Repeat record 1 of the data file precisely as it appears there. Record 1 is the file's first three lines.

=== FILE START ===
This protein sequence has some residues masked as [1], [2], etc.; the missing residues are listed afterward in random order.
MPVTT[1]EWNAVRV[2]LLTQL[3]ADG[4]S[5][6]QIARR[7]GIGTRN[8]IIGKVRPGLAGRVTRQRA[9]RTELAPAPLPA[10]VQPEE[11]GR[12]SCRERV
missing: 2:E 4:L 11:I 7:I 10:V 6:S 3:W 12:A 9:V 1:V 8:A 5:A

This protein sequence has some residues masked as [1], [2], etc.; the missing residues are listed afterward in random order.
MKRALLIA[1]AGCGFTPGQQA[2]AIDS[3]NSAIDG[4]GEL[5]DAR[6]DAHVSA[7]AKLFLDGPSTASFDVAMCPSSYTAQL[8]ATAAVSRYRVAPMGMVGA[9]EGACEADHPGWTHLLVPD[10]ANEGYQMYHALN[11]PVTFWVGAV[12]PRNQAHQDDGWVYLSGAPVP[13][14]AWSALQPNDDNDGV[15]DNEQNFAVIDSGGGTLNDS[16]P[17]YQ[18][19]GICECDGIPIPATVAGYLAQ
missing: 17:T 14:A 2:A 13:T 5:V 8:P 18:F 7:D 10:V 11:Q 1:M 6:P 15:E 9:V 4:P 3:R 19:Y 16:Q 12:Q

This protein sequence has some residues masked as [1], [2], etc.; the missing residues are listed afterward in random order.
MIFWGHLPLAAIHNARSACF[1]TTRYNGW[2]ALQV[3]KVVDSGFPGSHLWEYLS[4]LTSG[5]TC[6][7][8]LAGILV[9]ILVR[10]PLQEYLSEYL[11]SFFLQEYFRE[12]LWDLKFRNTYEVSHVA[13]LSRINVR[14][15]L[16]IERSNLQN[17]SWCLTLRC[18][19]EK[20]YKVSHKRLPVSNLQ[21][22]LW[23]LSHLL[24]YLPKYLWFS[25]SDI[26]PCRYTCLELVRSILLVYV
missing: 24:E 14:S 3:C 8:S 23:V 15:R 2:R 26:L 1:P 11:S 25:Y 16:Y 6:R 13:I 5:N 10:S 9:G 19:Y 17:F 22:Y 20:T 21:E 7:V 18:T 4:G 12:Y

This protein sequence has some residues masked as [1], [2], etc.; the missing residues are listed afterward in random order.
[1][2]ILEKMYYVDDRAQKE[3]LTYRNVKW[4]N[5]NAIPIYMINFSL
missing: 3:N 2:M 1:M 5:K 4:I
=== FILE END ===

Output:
This protein sequence has some residues masked as [1], [2], etc.; the missing residues are listed afterward in random order.
MPVTT[1]EWNAVRV[2]LLTQL[3]ADG[4]S[5][6]QIARR[7]GIGTRN[8]IIGKVRPGLAGRVTRQRA[9]RTELAPAPLPA[10]VQPEE[11]GR[12]SCRERV
missing: 2:E 4:L 11:I 7:I 10:V 6:S 3:W 12:A 9:V 1:V 8:A 5:A